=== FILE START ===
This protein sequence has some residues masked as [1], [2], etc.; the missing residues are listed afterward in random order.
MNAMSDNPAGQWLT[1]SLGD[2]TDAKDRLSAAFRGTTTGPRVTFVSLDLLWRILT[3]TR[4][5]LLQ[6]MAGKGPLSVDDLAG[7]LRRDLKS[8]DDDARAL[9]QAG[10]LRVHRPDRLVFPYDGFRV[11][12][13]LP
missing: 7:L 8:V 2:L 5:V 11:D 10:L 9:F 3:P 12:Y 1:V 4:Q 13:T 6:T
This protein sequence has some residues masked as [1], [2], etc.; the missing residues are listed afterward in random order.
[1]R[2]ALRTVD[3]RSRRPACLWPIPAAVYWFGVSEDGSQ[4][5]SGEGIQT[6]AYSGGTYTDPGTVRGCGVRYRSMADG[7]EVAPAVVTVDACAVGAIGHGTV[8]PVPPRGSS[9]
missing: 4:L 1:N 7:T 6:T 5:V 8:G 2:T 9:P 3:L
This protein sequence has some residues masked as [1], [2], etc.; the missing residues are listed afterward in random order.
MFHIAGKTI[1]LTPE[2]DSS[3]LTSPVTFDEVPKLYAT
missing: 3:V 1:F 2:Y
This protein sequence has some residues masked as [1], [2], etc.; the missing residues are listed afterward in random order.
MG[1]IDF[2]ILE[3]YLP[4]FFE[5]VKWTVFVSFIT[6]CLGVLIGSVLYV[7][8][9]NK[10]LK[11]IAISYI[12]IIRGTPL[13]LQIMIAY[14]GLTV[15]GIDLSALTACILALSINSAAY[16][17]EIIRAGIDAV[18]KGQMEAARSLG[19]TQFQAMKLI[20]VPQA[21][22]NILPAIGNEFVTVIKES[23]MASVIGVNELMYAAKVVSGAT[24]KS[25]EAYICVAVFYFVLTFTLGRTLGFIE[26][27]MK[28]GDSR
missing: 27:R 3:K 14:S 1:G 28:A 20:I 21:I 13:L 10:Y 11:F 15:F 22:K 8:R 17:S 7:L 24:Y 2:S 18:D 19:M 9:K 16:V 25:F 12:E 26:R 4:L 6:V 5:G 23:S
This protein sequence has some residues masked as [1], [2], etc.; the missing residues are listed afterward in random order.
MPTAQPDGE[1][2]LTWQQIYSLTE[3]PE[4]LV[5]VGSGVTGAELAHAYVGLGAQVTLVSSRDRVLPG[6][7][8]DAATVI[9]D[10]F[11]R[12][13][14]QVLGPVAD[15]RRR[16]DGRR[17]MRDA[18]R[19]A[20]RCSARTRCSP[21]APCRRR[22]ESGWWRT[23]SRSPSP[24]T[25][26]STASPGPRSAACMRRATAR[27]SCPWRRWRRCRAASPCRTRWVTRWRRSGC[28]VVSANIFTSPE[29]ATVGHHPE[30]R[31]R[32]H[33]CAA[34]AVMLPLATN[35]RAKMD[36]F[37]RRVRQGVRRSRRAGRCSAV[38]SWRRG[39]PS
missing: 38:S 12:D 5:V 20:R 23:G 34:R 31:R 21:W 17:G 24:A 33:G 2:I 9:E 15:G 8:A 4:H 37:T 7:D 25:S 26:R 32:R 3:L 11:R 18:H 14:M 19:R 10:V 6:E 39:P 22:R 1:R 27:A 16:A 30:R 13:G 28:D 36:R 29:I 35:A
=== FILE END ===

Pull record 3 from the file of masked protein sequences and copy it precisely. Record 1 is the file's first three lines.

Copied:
This protein sequence has some residues masked as [1], [2], etc.; the missing residues are listed afterward in random order.
MFHIAGKTI[1]LTPE[2]DSS[3]LTSPVTFDEVPKLYAT
missing: 3:V 1:F 2:Y